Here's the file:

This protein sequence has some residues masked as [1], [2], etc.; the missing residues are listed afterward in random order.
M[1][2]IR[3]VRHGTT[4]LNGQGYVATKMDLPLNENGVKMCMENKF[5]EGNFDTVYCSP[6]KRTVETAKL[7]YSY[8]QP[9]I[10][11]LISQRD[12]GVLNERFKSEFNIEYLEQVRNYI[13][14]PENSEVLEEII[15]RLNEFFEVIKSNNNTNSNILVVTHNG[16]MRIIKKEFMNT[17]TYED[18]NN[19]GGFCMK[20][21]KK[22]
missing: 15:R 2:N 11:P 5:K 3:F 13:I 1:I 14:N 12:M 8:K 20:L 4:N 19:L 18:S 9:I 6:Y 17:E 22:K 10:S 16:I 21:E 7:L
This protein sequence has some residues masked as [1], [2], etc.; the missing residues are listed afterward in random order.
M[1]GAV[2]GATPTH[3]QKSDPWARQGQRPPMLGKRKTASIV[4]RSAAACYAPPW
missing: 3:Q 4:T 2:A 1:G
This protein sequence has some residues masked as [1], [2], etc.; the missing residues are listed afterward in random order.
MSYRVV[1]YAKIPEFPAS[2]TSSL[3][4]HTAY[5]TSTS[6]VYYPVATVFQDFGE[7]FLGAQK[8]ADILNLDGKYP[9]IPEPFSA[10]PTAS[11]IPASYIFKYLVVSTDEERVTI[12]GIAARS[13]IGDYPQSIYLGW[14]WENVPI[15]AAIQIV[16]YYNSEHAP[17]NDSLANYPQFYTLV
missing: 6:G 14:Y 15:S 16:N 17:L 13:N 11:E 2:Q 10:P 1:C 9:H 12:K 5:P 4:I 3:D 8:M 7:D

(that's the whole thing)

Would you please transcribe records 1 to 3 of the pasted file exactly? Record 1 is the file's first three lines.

This protein sequence has some residues masked as [1], [2], etc.; the missing residues are listed afterward in random order.
M[1][2]IR[3]VRHGTT[4]LNGQGYVATKMDLPLNENGVKMCMENKF[5]EGNFDTVYCSP[6]KRTVETAKL[7]YSY[8]QP[9]I[10][11]LISQRD[12]GVLNERFKSEFNIEYLEQVRNYI[13][14]PENSEVLEEII[15]RLNEFFEVIKSNNNTNSNILVVTHNG[16]MRIIKKEFMNT[17]TYED[18]NN[19]GGFCMK[20][21]KK[22]
missing: 15:R 2:N 11:P 5:K 3:F 13:I 1:I 14:N 12:M 8:K 20:L 4:N 19:L 18:S 9:I 6:Y 17:E 22:K 10:S 16:I 21:E 7:L
This protein sequence has some residues masked as [1], [2], etc.; the missing residues are listed afterward in random order.
M[1]GAV[2]GATPTH[3]QKSDPWARQGQRPPMLGKRKTASIV[4]RSAAACYAPPW
missing: 3:Q 4:T 2:A 1:G
This protein sequence has some residues masked as [1], [2], etc.; the missing residues are listed afterward in random order.
MSYRVV[1]YAKIPEFPAS[2]TSSL[3][4]HTAY[5]TSTS[6]VYYPVATVFQDFGE[7]FLGAQK[8]ADILNLDGKYP[9]IPEPFSA[10]PTAS[11]IPASYIFKYLVVSTDEERVTI[12]GIAARS[13]IGDYPQSIYLGW[14]WENVPI[15]AAIQIV[16]YYNSEHAP[17]NDSLANYPQFYTLV
missing: 6:G 14:Y 15:S 16:N 17:L 13:N 11:E 2:Q 10:P 1:C 9:H 12:K 5:P 4:I 3:D 8:M 7:D